Capitol Police Officer William F. Evans was killed and a second officer was injured after being rammed by a vehicle at the heavily guarded northern entrance to the U.S. Capitol on Friday, the acting chief of the Capitol Police said. The suspect was shot and killed.
Officer Evans, an 18-year veteran of the force who served with the department’s first responder unit and was known to friends as Billy, was injured in the violent confrontation and died shortly after, the chief, Yogananda D. Pittman, said in a statement.
“It is with a very, very heavy heart that I announce one of our officers has succumbed to his injuries,” Ms. Pittman said at a news conference near the scene of the attack, her voice choked with emotion. “I just ask that the public continue to keep U.S. Capitol Police and their families in your prayers.”
Speaker Nancy Pelosi called Officer Evans “a martyr for our democracy.”
The other officer was in “stable and nonthreatening condition,” the Capitol Police said on Friday evening.
After ramming the officers, the attacker “exited the vehicle with a knife in hand” and began “lunging” at the officers, Ms. Pittman said at the news conference. The suspect was subsequently identified by a senior law enforcement official as Noah Green, 25, of Indiana.
Investigators do not yet know the motive for the attack, but do not believe it was “terrorism-related” at this time, Chief Robert J. Contee III of Washington’s Metropolitan Police Department told reporters.
Ms. Pittman did not identify Mr. Green, but said that the driver had not been previously known to her agency. On his Facebook page, which has since been taken down, Mr. Green described himself as a supporter of the Nation of Islam leader Louis Farrakhan and said he had been struggling through the last few months of the pandemic.
The attack was the most serious security threat at the Capitol since the deadly Jan. 6 riot that injured dozens and killed five people. A National Guard quick-response team, which was deployed after the riot, and the local police were on hand at the already heavily fortified Capitol complex.
President Biden ordered flags at the White House to be flown at half-staff in honor of Officer Evans, and Ms. Pelosi ordered the same at the Capitol.
Mr. Biden, who had left Washington to go to Camp David before the attack, said in a statement that he was receiving “ongoing briefings” from his homeland security adviser.
“Jill and I were heartbroken to learn of the violent attack at a security checkpoint on the U.S. Capitol grounds, which killed Officer William Evans of the U.S. Capitol Police and left a fellow officer fighting for his life,” Mr. Biden said. “We send our heartfelt condolences to Officer Evans’s family and everyone grieving his loss. We know what a difficult time this has been for the Capitol, everyone who works there and those who protect it.”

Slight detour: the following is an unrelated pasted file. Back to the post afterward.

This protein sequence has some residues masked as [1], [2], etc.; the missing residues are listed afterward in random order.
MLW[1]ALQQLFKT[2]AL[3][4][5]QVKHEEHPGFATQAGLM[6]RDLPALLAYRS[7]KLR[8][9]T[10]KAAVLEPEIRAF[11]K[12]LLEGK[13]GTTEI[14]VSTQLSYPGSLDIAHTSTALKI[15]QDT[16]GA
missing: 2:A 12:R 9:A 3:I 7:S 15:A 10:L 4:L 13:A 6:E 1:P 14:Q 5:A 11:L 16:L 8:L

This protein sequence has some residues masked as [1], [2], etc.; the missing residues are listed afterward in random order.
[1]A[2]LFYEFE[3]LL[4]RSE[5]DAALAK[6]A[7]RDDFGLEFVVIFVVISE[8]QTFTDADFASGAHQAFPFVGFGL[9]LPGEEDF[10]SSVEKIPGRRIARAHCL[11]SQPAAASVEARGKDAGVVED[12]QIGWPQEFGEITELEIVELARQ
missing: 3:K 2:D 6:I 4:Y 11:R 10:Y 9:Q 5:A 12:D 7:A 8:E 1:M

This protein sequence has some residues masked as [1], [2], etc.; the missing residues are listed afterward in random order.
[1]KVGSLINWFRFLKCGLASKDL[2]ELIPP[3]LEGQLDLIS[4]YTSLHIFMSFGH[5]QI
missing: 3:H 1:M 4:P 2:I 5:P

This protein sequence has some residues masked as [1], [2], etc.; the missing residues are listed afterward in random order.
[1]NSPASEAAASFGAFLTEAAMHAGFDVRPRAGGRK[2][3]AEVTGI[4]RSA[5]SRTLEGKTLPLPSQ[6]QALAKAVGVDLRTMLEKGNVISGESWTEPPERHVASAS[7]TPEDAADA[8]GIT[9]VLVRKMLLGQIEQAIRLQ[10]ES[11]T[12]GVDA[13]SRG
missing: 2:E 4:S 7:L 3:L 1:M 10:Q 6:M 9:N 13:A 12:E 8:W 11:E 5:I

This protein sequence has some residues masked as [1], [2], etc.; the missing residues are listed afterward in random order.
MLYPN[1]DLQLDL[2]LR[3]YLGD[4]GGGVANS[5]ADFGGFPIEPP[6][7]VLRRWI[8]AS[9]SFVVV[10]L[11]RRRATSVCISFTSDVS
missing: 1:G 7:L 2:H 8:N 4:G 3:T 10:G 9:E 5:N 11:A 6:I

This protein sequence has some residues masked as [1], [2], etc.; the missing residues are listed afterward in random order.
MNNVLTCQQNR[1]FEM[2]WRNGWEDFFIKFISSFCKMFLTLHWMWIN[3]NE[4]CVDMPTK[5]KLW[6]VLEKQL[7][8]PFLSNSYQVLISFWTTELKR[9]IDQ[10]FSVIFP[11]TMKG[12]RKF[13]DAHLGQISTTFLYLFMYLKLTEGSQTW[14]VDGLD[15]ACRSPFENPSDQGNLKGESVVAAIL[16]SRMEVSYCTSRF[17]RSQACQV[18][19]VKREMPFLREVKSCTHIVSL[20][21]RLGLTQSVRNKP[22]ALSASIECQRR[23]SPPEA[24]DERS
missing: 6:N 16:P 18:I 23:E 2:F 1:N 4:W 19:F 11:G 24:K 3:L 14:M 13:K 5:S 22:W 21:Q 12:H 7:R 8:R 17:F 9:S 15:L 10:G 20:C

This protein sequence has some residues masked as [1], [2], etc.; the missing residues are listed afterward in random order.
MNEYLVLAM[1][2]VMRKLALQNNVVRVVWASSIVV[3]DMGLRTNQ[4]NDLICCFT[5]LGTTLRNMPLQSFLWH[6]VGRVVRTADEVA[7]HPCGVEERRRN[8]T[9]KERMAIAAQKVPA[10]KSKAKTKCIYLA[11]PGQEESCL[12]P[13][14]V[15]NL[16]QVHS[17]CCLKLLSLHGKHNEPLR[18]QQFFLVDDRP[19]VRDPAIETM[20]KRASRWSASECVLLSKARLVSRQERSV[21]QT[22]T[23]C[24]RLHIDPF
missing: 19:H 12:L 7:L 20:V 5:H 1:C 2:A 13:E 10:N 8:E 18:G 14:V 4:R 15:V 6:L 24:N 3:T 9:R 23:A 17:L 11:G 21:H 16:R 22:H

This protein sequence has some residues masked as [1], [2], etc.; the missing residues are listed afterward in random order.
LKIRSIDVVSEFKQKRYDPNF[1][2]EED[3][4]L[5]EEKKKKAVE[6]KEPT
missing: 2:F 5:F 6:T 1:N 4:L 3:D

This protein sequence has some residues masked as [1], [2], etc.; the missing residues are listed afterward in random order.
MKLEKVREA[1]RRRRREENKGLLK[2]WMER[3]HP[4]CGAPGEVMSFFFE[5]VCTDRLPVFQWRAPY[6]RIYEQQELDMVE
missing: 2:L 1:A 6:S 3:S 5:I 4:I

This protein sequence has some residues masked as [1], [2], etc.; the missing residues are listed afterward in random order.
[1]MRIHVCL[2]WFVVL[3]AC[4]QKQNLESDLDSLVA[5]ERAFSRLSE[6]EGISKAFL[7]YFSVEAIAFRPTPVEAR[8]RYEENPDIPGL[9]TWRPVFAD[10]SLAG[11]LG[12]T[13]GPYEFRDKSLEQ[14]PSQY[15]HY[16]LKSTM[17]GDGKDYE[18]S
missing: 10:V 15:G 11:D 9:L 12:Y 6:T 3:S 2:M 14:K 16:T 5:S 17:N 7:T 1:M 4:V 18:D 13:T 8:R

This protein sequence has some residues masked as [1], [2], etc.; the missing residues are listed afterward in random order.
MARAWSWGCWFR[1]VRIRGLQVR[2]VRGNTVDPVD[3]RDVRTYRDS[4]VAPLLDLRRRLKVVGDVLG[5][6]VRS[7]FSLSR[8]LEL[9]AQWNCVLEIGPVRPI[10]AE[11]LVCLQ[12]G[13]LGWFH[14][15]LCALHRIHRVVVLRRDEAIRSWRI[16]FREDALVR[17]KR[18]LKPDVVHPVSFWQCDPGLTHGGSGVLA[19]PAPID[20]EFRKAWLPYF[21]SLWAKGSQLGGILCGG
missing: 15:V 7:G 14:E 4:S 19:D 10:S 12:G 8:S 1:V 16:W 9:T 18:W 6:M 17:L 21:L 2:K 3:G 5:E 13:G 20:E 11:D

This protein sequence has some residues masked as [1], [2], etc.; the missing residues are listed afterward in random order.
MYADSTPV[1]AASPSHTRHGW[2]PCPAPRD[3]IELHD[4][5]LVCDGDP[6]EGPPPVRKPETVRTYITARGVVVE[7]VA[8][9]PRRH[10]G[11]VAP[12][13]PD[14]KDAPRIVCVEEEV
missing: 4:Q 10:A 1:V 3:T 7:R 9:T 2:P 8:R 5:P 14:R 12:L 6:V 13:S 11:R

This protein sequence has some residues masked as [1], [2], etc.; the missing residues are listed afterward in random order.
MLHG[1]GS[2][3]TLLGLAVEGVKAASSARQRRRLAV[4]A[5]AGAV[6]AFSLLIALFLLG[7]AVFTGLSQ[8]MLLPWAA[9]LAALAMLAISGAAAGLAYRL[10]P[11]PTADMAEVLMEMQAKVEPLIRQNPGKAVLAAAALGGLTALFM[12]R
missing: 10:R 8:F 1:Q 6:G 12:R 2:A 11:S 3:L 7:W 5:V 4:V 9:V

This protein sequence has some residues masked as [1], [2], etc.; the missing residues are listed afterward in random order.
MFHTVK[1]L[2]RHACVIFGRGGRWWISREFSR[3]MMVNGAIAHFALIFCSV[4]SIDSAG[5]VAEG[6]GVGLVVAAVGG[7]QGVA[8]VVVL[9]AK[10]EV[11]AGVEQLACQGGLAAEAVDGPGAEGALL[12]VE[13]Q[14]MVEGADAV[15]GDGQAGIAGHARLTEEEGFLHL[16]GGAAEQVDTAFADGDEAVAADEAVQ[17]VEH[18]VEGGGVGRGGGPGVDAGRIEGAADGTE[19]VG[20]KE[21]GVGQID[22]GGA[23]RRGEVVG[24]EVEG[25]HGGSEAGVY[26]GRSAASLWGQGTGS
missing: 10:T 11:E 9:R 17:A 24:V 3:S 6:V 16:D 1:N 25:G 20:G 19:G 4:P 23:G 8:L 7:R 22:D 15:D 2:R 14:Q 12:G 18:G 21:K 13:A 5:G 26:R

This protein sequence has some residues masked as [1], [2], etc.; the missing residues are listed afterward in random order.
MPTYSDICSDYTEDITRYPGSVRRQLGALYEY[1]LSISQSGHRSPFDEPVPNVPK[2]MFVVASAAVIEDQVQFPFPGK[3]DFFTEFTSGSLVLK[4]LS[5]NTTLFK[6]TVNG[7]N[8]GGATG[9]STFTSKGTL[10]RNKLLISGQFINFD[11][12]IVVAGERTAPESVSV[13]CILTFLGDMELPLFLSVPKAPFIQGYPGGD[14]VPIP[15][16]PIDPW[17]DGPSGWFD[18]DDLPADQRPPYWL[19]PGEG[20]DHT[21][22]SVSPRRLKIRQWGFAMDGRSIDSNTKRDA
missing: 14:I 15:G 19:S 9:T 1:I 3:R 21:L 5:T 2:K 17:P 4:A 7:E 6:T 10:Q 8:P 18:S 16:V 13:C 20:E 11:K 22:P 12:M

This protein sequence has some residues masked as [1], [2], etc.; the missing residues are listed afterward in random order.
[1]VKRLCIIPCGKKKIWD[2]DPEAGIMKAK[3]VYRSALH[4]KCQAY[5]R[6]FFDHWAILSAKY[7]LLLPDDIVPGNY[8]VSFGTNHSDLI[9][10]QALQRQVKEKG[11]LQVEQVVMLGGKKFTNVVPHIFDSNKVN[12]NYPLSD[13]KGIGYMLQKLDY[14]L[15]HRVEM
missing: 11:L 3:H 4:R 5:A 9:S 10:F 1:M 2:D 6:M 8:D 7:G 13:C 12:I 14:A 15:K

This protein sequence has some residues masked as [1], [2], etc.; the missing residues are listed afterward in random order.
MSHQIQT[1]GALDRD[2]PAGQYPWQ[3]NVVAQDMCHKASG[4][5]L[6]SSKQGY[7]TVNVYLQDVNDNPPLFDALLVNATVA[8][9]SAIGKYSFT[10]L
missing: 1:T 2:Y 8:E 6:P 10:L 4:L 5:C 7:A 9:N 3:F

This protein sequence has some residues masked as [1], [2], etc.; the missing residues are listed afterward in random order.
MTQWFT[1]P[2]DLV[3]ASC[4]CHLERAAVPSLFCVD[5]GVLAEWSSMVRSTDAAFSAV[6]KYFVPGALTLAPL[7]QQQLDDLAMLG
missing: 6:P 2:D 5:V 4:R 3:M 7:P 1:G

In recent days, some Republicans, citing the diminished threat of violence at the Capitol, had called for scaling back some security measures. Senator Mitch McConnell of Kentucky, the Republican leader, complained last month that the cordon of fencing and armed soldiers were “overdone,” and said the militarized atmosphere reminded him of his “last visit to Kabul” in 2015.
On Friday, he praised the Capitol Police.
“Once again, brave officers of the United States Capitol Police have been violently attacked while simply doing their job,” Mr. McConnell said in a statement, adding, “We could not be more grateful for the professionalism and heroism of the officers who neutralized this threat at the checkpoint and for the entire U.S.C.P. force, who have had to endure so much in just a few short months.”
The Capitol went into lockdown around 1 p.m. on what had been a quiet, sunny Friday, with the police instructing staff to remain inside, away from doors and windows, and to “seek cover” if they were outside, citing an unspecified “external security threat.”
Images posted on social media appeared to show emergency workers treating someone on the driveway of the Capitol. A blue car could be seen rammed into a security barricade, with the driver’s side door and trunk open.
One member of the news media, Jake Sherman, posted a video showing a helicopter landing near the building, hovering a few feet off the ground and then careening through trees as police vehicles drove across the plaza.
Around 2:30 p.m. on Friday, the Capitol Police said that the threat to the building had been “neutralized.”
With Congress in recess, most lawmakers were not on Capitol Hill. But many aides were in and around the Capitol working or receiving coronavirus vaccinations.
The attack came more than a week after officials removed a perimeter fence topped with razor wire that had been placed around the complex after the Jan. 6 riot, and reopened the streets surrounding the Capitol to vehicle traffic.
They also announced that they would reduce the number of National Guard troops on Capitol Hill to 2,200 while extending their deployment until May 23.
An inner-perimeter fence around the actual Capitol building remains in place while the police and lawmakers continue to hash out a long-term security plan.
Ben Decker contributed reporting.
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